Visvamitrasana


Visvamitrasana requires flexibility, strength, a strong foundation in alignment actions, and a steady mind. For starters. It's a really challenging pose. At a glance, some people may not even know where to begin to attempt this one.

Lots of hand balancing poses like this one are named after sages. I find it interesting and very reverent that some of the most challenging and interesting asanas take the names after maharishis. This pose, Visvamitrasana, translates to "The Pose Dedicated to Visvamitra."

Visvamitra was a king, and while touring his kingdom he comes to the hermitage of the sageVasistha (there's a pose dedicated to him as well). Vasistha invites the king Visvamitra in, and is served an incredible banquet that is beyond anything the king has ever seen.

So surprised and impressed by the lavish display, he asks Vasistha how he could afford such a thing, being a sage out in a hermitage.

Vasistha explained to the king that he was bestowed a gift of a magical cow from Lord Indra himself, and this cow could provide him with anything he asked for.

This news made the king suuuuuper jelly. Why should a sage have such a magical gift, when this is worthy of a king? The king then offered Vasistha all the riches he had on him in exchange for Nandini, the magical bovine goddess. When Vasistha refused the offers, Visvamitra and his army of men try to take her by force. She (Nandini) then reared herself up onto her hind legs, and from her belly she shot out different tribes of warriors to fight off, and ultimately, defeat Visvimitra by killing all of his men and his very own sons. Being stripped so raw, Visvamitra stripped himself from his own title as king, renounced whatever he had left, and went off into isolation as a penance. You'd think that sounds honorable, but...

After a while of ruminating over the loss of everything he ever cared for, in isolation, he decided to seek revenge in the most ultimate way upon Vasistha: he would become an even greater sage than him. Well... there is a thing called karma, and his heart was not aligned with the best of intentions, so that ended badly and he got stripped down again, and again, and again. His ego kept getting in the way. It took lots of tries, and I wonder if those days of feeling defeated reminded him of the other days of defeat.

After many trials of starting and failing, relapsing back into his old egotistical self, and starting over again and again, he finally, finally was able to strip away his ego and achieved the title of Brahmarishi, and was bestowed that honor by none other than his old frenemy, but eventual pal, Vasistha himself. Visvamitra also went on to write part of the Rig Veda --and get this-- the Gayatri Mantra! (I provided a video of this mantra for you to listen below.)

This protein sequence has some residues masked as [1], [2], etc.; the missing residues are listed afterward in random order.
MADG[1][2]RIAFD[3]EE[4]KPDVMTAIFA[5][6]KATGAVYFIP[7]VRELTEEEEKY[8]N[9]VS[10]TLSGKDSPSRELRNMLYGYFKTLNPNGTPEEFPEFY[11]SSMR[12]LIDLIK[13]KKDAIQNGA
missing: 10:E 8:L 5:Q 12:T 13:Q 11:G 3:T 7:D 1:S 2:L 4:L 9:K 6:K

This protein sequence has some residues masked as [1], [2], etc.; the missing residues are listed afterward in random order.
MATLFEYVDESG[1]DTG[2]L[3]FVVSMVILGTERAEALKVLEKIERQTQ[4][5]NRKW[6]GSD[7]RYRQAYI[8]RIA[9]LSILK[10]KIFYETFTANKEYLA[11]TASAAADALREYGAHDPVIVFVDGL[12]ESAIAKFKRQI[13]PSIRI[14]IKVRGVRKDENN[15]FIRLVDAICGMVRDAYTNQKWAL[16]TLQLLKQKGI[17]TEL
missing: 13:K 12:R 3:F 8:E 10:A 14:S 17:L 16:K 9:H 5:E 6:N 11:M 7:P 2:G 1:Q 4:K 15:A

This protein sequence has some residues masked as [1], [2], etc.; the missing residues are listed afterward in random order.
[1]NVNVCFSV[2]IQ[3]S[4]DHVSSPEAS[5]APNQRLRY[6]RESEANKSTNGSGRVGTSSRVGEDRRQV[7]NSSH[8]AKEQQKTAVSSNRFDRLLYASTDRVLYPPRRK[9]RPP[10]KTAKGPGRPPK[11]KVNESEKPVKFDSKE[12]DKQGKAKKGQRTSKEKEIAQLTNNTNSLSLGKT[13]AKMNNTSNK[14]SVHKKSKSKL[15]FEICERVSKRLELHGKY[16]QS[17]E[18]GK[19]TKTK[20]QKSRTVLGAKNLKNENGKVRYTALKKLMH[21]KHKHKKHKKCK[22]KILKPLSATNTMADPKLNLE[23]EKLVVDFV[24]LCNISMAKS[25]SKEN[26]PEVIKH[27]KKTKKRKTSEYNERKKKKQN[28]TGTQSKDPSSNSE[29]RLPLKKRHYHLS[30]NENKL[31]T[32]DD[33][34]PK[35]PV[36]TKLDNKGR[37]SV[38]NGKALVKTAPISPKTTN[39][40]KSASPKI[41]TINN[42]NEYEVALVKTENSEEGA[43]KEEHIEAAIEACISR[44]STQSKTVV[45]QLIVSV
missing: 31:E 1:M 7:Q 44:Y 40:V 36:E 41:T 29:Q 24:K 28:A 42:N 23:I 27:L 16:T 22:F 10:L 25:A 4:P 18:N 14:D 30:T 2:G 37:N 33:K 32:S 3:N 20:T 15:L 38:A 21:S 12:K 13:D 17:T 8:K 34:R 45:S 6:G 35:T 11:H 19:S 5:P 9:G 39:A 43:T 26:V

As I was saying, this pose isn't often achieved quickly, which is why you may not find it in your usual drop-in yoga class. You have to piece together Vasistha's pose with bound arm elements, a crazy-angled Vira II back foot, get the hamstring and hip flexibility ready, and twist. Oh, and breathe. That's a potpourri of areas to work on. Can you get there in 75 minutes? You might fall, and fall again, and again, but you know what though? You'll learn what you did, or forgot to do, that made it work or not, and then you get back up and try again. And then you rest and self-care and reflect, and go back in again. And you watch yourself and you watch your mind: where does it go when you fall? Where was it just before? Was there possibly a thought during the fall? Was all of it a reaction or was it a response?


Oh yes, it's a humbling pose. I don't offer it to my students because I think they're going to nail it on try #1. The purpose here might be that I'm here to present you with obstacle and not give food to your ego. I break down those elements, because it is in our breaks and in our falls that teach us about the pieces that come from them. And when we see those pieces, we can bring them back together, in our own design, to manifest an even greater version of ourSelves.

Advanced poses do not offer new concepts: most of the advanced syllabus is actually just combinations of basic and intermediate postures pieced together in creative ways. Since this is the first of many blogs, I would like to use this as an opportunity to give you sequences that are pieces of postures that can lead you up into these more advanced places. As you advance through life, you might find that you have been prepared with smaller challenges throughout that have given you pearls of wisdom that you can string together in the right way so that it's some good medicine.

It is from the pieces of Visvamitrasana that this sequence comes to build you into the pose dedicated to the great sage, Visvamitra:


Surya A's with long-held cobras and locusts, and

Surya A combinations including pulling knee up to chest in AMS (Adho Mukha Svanasana) and plank to warm up core

Vira II, Vira II with hands bound and bowing to inner thigh, Vira II with arms bound

Trikonasana

Baddha Parsvakonasana

Prasarita Padottanasana A-D

Vakra Tundaya (the twisted trunk pose) - can work on bird of paradise here

EPRK (eka pada raja kapotasana), Parvrtta EPRK, AMS's in between

Vasisthasana: The pose dedicated to Vasistha

Eka Pada Koundyasana "drills"

Eka Pada Koundyasana II

Janu Sirsasana

Parvrtta Janu Sirsasana

Parvrtta Janu Sirsasana where the bent knee is in virasana

Compass Pose

Bharavajad's Twist

Kurmasana

Baby Visvamitrasana: from kneeling

Visvamitrasana

Visvamitrasana transition to Koundyanana II, take that wherever you can go...

Balasana, walk your hands over and stretch out each side

Pranayam

Meditation

Savasana 10mins


Enjoy what I think is the most delightful version of Gayatri Mantra here:


Namaste


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